Set in New York City during the painful days following the 9/11 attack, “Extremely Loud and Incredibly Close” opens a window to the struggle and pain the tragedy inflicted on a city and nation through the impact on a family of two who used to be a family of three. One could say the Schell family dealt with the loss in a special way because they were a family with special needs, but the truth is each family who lost loved ones on 9/11, and all families who lose loved ones in unexpected or unexplainable ways, deal with the loss in their own unique ways. The film is full of compelling performances, especially Thomas Horn who plays Oskar Schell, a preteen boy on the high functioning end of the Autism spectrum. Oskar adored his father Thomas (Tom Hanks) who was a devoted to his son, and whose patience and creativity were helping Oskar overcome his fears and social challenges as well as channel his gifts and talents. All that ended, or so it seemed, on 9/11 when Thomas was killed in one of the WTC towers.
“Extremely Loud and Incredibly Close” is a film that requires extra attention and patience from viewers, but it pays off for those with eyes to see, ears to hear, and an open mind to think. That so many critics don’t have such eyes or ears is unsettling and telling. While the film has its flaws, it’s too long and in some places too slow, the harshest criticism was directed toward Oskar’s character as is presented in a review below.
The overarching problem is obvious: while Oskar may have been a charming narrator in Foer’s intentionally rambling novel – and even that’s up for debate – on screen he’s an almighty nuisance, who chunters on endlessly and is routinely vile towards his grieving mother, played with many a pained look by Sandra Bullock (“I wish you had died in that building instead of Dad,” he tells her flatly). He’s almost equally unpleasant to a kindly, mute old man who joins him on his adventure (Max von Sydow, Oscar-nominated and the best thing here), and who also turns out to have a connection to Oskar’s father. Disastrously, neither Daldry nor his screenwriter Eric Roth seem to have considered this, and the results are grating in the extreme. Even the details rankle: Oskar carries a tambourine everywhere because he finds it soothing, but after almost two hours of its noisy jangling, viewers will almost certainly beg to differ. Robbie Collin review for the Telegraph February 16, 2012
These reviews reflect a tremendous societal misunderstanding of persons on the high functioning end of the Autism spectrum. As with any developmental disorder, each person has specific challenges, some of which are very apparent and others less noticeable. Those who are higher functioning, where their condition is not as overt, are often judged to be weird, obnoxious, or rudely self-centered rather than persons who perceive and react to the world in a different way. The harsh criticisms of the Oskar, and Horn’s portrayal, reflect societal blindness of, and shine a light on, the challenges many with high function Autism face. Horn’s portrayal is in fact spot on for a child who has Asperger’s. Oskar refuses to accept the diagnosis of Asperger’s, describing the testing as “inconclusive” even though he has more than enough manifestations to warrant such a diagnosis. Oskar’s reaction to the loss of his father in such an illogically unanswerable way is very plausible for a child who experiences the world strictly as black or white, where everything must be logical, and there is always an answer. Thomas’s mystery adventure games, including the ultimate final challenge, reflect his determination to help Oskar address his social challenges and channel his obvious strengths and gifts in order to succeed in a world that will unfairly judge him and exceed the limitations much of society will place upon him.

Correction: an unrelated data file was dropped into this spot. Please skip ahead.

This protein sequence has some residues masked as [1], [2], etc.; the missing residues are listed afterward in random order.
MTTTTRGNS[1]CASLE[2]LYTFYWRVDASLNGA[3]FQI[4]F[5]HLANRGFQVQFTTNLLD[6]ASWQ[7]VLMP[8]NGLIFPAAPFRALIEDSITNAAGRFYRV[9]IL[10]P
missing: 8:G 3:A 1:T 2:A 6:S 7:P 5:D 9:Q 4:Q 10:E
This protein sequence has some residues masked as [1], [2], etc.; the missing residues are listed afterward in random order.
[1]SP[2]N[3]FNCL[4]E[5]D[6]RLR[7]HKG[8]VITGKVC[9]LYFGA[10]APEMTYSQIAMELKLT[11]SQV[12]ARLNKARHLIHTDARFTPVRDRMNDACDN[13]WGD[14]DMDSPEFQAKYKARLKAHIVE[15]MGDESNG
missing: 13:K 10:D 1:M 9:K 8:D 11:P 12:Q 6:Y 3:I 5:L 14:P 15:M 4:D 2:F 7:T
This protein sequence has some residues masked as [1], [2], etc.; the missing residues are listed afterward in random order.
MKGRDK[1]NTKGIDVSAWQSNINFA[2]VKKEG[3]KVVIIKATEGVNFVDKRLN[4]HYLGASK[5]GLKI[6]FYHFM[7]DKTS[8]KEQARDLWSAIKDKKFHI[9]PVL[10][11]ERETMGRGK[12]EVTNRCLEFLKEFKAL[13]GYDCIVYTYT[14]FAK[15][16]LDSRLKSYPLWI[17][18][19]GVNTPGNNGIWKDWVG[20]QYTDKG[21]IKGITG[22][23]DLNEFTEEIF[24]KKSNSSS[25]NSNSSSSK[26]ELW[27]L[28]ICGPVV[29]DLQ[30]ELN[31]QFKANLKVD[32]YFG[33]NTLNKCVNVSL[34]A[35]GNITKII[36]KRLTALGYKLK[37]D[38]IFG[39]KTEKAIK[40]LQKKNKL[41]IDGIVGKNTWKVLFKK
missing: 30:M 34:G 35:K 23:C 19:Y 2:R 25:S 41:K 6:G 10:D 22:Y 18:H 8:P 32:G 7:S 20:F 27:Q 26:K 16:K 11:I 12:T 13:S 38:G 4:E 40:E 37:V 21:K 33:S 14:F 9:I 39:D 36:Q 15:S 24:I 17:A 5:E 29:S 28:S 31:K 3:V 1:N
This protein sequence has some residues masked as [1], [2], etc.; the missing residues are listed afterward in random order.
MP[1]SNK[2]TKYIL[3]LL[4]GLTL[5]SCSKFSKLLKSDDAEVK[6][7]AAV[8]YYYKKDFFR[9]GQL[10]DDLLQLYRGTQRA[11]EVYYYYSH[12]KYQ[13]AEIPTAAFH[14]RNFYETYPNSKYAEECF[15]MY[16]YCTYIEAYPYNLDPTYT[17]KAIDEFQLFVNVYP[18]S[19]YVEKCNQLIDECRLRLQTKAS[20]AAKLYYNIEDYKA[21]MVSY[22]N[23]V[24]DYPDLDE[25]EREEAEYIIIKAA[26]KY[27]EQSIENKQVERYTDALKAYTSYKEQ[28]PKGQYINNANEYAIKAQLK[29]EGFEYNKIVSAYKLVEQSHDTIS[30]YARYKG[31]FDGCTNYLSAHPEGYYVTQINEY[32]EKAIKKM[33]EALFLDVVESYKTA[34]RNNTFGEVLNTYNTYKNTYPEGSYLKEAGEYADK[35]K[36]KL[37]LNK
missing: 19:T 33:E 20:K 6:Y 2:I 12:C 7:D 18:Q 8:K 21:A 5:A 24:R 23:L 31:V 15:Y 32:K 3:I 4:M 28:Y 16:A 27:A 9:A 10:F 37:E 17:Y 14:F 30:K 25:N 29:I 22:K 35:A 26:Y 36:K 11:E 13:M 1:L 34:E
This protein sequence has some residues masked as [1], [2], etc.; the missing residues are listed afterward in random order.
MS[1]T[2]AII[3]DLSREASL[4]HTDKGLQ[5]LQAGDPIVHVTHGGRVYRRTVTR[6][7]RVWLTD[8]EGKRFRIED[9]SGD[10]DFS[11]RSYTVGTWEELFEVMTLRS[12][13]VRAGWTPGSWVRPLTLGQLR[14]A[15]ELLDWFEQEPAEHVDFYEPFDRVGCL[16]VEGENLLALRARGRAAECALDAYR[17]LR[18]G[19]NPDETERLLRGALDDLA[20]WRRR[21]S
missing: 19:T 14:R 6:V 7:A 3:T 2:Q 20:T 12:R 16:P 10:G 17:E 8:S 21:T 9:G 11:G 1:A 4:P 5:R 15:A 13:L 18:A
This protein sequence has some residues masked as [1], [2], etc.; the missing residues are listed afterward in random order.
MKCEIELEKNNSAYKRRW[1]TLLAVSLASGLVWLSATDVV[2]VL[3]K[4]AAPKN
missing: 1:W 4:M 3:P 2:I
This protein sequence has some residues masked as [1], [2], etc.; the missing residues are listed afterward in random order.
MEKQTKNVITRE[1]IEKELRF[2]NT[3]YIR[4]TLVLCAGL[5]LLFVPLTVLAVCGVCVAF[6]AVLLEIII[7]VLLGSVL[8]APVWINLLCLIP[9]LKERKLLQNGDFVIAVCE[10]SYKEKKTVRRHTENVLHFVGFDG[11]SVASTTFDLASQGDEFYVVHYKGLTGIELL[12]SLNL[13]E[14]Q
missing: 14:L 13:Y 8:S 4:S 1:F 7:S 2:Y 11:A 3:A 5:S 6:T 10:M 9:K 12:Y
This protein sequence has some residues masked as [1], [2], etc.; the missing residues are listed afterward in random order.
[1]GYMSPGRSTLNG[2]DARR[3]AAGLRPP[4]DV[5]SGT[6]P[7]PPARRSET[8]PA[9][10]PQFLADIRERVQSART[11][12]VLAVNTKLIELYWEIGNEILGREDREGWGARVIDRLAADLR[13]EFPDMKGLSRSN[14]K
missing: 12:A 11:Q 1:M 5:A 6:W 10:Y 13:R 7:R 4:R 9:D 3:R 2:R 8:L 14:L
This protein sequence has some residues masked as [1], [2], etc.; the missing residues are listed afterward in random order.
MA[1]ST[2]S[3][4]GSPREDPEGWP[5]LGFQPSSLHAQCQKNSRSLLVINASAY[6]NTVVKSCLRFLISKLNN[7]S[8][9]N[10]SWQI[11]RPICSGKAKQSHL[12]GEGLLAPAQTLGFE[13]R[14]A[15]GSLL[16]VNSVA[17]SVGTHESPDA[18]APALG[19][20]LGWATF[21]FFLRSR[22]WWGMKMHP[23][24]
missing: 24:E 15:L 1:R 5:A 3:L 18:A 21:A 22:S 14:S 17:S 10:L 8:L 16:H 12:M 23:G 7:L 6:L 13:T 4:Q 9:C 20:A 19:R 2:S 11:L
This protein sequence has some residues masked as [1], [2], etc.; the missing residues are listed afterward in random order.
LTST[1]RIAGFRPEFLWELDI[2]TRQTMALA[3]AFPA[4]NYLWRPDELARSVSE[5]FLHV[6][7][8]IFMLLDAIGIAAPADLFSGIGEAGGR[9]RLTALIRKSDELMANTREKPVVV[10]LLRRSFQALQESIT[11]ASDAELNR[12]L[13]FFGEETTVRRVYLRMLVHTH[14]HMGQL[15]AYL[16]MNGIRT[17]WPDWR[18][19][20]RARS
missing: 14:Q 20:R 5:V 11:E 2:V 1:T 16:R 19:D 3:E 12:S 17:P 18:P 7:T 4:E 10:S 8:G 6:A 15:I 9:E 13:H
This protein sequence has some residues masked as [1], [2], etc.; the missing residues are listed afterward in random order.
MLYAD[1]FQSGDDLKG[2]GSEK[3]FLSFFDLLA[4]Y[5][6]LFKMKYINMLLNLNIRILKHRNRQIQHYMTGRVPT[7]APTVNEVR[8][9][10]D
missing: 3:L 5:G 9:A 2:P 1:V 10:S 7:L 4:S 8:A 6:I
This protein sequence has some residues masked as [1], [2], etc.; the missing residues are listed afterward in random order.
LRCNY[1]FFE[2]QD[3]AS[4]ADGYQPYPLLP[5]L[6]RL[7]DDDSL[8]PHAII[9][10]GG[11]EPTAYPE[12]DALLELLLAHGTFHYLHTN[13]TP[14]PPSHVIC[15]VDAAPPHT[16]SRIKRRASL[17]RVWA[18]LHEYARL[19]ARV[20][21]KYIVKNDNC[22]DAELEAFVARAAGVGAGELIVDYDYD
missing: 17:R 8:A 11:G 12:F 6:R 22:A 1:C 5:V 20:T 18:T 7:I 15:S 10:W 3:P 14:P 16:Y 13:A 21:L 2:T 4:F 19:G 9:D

“Extremely Loud and Incredibly Close” also has something to show and say to the Church, if it has eyes to see and ears to hear. With the explosion of developmentally delayed children, youth, and soon, as these children age, an abundance of developmentally challenged adults, churches must use creative ways to teach and engage persons who interact with the world in unconventional ways. As Thomas used unconventional, experiential ways to reach, engage, and equip Oskar, so churches must make the effort to find ways to engage persons who experience the world differently. Such imagination and openness to new ways of teaching and proclaiming the Gospel to developmentally delayed children would also serve churches well in finding effective ways to reach those who could be described as developmentally delayed in their faith life and relationship with God and for whom traditional ways of reaching, teaching, and worshipping are often not effective. Given declines in church membership and involvement across the board, such “developmental faith delay” could be as epidemic as Autism and other developmental disorders, and the Church should follow the example of Oskar’s father Thomas in finding ways to truly reach those who perceive God and faith in different ways.
Theologically, the film reflects Paul’s teaching in Romans 8 of God working for good in all things, even the evil that was 9/11, as well as echoing the voice of Isaiah, “by his wounds, we are healed.” Many of the film’s characters receive healing through the suffering of Thomas, whose life was lost, and Oskar, whose suffering, struggles, and determination to understand that which could not be understood, led others to healing, wholeness and reconciliation. Unlike the film’s title, these lessons and perspectives in life and faith are rarely loud or incredibly obvious, but they are around us if we, as Oskar, have eyes to see and ears to hear.